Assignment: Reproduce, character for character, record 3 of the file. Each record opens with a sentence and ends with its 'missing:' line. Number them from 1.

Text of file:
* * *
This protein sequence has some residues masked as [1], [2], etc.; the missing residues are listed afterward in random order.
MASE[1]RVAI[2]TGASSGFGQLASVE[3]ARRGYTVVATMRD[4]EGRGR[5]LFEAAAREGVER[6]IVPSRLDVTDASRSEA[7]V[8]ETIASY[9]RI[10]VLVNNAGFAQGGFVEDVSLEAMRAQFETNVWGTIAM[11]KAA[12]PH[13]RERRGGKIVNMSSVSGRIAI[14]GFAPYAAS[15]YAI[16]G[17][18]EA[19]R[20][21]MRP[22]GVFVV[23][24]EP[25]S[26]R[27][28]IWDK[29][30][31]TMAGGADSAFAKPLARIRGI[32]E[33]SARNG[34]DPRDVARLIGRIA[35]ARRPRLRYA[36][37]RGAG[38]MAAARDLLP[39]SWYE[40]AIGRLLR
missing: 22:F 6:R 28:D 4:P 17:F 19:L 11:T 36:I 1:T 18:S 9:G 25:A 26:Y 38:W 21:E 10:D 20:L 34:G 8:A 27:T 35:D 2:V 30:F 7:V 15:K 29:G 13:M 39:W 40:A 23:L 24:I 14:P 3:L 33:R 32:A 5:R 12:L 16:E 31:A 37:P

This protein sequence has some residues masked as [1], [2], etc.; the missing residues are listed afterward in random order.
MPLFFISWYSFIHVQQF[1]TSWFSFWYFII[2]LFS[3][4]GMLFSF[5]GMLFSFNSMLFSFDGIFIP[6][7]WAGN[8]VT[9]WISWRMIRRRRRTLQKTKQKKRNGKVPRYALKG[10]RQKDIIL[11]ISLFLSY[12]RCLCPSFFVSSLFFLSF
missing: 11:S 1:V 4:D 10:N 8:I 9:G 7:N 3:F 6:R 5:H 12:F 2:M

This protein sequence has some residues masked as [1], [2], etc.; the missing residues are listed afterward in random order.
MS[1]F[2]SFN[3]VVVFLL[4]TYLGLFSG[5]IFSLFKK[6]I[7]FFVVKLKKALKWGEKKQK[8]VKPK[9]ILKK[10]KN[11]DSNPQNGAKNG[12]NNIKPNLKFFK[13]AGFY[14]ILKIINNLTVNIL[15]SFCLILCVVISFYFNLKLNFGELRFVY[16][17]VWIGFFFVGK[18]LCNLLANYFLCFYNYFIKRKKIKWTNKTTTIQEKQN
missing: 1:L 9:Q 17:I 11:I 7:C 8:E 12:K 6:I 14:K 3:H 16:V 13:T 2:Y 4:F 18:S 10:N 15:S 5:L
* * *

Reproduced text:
This protein sequence has some residues masked as [1], [2], etc.; the missing residues are listed afterward in random order.
MS[1]F[2]SFN[3]VVVFLL[4]TYLGLFSG[5]IFSLFKK[6]I[7]FFVVKLKKALKWGEKKQK[8]VKPK[9]ILKK[10]KN[11]DSNPQNGAKNG[12]NNIKPNLKFFK[13]AGFY[14]ILKIINNLTVNIL[15]SFCLILCVVISFYFNLKLNFGELRFVY[16][17]VWIGFFFVGK[18]LCNLLANYFLCFYNYFIKRKKIKWTNKTTTIQEKQN
missing: 1:L 9:Q 17:I 11:I 7:C 8:E 12:K 6:I 14:K 3:H 16:V 13:T 2:Y 4:F 18:S 10:N 15:S 5:L